3 Simple Approaches for Settling Wandering Mind

Have you ever tried to be mindful of your body but found that your mind is wandering all over the place? I know I have! And from my experience, acceptance combined with, regularly coming back to a grounding object of awareness (i.e. the body or the breath) is the best way to navigate the wandering mind.

Are you new to meditation?

If you are new to meditation then take a look around this website, or go through my blog posts:

The essentials of mindfulness meditation part 1: The breath

The essentials of mindfulness meditation part 2: The body scan

They will give you some exercises to get you started. Just have a go and see what happens.

Perhaps you tried the above introduction and found your mind wandered, or maybe you have a regular meditation practice but still find that your mind wanders. Here are three principles that might help with your approach to the wandering mind.

1. Be willing again and again (and again) to come back to your body in the present moment

2. Accept there will be background noise

3. Don’t try too hard to concentrate and thus get yourself frustrated, instead be steady with concentration

1. Coming back to your body in the present moment

Have a read through this guidance on coming back to your body then maybe try the guided meditation below.

Sit and notice your body; how does it feel? What can you notice about your body right now? What is it in contact with; the floor, a chair, a cushion; how does that feel? Try to stay with your body in this way and see how long it takes for your attention to wander: 3 seconds, 5 seconds?

However it is, that is OK. This is not a competition or a right or wrong exercise, it is an accepting exercise. Come back to your body and maybe take in the sensation of your breath around your chest region again. Notice how your chest expands and contracts with each breath.

When your mind wanders simply notice this then return back to body awareness. Don’t be too exacting about it all, don’t get neurotic about meditation, thinking you have to be the perfectly calm meditator, instead just be open to how things are.

How is now?

Take in the sensations of the body or your breath right now. Be willing to accept the mind wanders and be willing to keep returning to your body. That is good, that is enough, don’t add a story about becoming calm or achieving something in meditation, just come back to the body or your breath; that is enough.

Accept.

Here the guided audio version for you to listen to

2. Accepting background noise

Next, is accepting background noise and I don’t just mean sounds. While, for example, you are trying to focus on your breath you might sense other parts of your body, or hear sounds, or notice thoughts popping into your mind. It could all seem rather: fleeting and too quick to catch. That's ok, be a little loose with your awareness and accept this is how it is.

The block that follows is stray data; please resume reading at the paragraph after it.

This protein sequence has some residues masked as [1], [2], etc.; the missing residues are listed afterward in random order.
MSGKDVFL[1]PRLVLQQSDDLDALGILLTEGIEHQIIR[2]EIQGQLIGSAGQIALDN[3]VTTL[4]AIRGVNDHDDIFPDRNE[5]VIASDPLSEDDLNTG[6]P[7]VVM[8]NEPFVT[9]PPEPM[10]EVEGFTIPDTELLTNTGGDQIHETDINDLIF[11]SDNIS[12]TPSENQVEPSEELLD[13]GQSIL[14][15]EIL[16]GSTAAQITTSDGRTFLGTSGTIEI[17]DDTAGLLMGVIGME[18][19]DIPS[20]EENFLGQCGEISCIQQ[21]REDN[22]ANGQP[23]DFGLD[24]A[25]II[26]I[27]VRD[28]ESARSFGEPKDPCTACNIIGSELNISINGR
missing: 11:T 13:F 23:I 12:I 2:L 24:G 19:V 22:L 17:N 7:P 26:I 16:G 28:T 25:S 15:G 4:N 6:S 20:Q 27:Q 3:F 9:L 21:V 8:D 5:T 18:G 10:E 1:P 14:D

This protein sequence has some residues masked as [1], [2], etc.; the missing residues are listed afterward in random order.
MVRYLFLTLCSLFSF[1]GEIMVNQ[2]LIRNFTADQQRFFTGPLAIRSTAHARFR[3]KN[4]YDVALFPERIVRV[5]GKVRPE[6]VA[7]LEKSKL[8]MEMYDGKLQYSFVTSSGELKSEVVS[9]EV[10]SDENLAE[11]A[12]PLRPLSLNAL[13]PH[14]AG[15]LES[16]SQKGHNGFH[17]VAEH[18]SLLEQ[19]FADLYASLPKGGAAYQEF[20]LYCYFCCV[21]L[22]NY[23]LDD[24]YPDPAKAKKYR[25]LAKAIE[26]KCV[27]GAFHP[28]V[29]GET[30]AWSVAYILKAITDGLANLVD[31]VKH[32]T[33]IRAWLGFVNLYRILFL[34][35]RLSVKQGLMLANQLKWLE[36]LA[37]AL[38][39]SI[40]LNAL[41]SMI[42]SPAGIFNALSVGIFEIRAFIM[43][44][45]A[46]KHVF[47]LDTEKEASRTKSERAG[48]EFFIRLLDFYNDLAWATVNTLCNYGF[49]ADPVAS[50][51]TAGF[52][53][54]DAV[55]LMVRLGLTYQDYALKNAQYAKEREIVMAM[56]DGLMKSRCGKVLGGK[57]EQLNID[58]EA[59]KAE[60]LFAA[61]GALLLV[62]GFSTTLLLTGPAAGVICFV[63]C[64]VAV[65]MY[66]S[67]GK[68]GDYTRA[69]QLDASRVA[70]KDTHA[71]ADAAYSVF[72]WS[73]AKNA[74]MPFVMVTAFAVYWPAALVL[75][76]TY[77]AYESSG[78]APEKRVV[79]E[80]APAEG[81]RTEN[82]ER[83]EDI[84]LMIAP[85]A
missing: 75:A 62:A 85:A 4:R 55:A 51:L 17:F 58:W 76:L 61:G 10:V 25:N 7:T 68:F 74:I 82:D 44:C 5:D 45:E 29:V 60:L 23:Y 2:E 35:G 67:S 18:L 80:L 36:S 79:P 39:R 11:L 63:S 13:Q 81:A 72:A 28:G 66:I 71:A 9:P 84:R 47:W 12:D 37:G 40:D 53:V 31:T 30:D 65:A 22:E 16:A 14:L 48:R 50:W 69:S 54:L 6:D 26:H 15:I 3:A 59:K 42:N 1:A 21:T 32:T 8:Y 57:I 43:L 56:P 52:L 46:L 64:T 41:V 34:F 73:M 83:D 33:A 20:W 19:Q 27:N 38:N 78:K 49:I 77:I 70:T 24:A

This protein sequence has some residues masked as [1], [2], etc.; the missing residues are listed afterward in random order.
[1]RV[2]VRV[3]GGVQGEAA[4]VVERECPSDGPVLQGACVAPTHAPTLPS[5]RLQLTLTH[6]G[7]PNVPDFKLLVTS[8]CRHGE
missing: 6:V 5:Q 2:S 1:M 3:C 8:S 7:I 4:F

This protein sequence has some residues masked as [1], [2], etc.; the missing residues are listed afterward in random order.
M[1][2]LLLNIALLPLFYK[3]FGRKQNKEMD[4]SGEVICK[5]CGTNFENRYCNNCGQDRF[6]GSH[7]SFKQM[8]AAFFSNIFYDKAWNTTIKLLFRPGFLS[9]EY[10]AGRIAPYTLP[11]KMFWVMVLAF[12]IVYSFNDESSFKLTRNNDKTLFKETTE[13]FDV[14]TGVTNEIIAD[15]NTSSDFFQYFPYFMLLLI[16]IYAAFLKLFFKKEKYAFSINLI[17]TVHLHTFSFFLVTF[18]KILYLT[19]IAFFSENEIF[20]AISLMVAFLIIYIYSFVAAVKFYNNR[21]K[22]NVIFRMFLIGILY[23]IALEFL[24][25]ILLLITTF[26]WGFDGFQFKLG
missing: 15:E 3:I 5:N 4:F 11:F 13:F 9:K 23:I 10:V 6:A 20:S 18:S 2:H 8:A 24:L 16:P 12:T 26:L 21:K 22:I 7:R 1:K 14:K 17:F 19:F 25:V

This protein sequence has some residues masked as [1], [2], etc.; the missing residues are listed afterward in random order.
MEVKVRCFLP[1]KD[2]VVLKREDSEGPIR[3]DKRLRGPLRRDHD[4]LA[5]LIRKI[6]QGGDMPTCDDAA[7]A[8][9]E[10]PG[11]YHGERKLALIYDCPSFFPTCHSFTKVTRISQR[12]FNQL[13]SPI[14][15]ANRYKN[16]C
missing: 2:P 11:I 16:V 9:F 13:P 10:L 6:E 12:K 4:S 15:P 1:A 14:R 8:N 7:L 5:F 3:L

Open to how it is

From my experience, being a perfect meditator really doesn’t matter - what is a perfect meditator anyway?

A “perfectly concentrated mind, utterly now, focusing upon one object” is sometimes written about in books, or idealised by some people but in reality... well it isn’t a reality.

The reality is that the senses don’t close down, they flow on and accepting this with a sense of openness is, from my experience, a good way to deal with them.

Accept and come back to the posture of the body or the breath and how it is right now.

Establishing a mindfulness meditation practice means regular practise. So perhaps keep in mind this acceptance approach for the next time you meditate and see how it works for you.

3. Don’t try too hard

This is a good skill to nurture in meditation. Getting effort into balance will, not only make meditation easier, but also allow you to enjoy meditation in a healthy way.

Trying too hard to concentrate can inadvertently put too much energy into your body-mind system. It is kind of like trying too hard, say, when you go on a date. Have you ever done that? It is a common mistake for new meditators and some old hands too (not trying too hard on a date but trying too hard in meditation – maybe they do try too hard on dates too – who knows?) Meditators can try so hard to concentrate they wind themselves up; the approach doesn’t really work that well and then they give up.

Putting in a balanced effort is the key here by steadily concentrating with a sense of ease and acceptance.

Try and apply this to the breath the next time you sit to meditate. Just start to notice the sensation of breathing around your torso with a steady easy energy and be willing to accept the mind will wander off at times.

Accept this, come back and continue.

Be open. Be willing. That is enough.

Give yourself a chance and let me know how you get on

Have a play around with the above approaches to meditation. Give yourself a week or even a month or two of regular practice, and see how you get on with them. Let me know how it goes and if you have any questions, please do not hesitate to ask.

 

 

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About Paul
Paul has been practising mindfulness since 1997, but still has a "beginner's mind" approach to meditation. He is the author of the eBook series The Silence Between the Noise and primary contributor to the Establish Mindfulness online meditation center.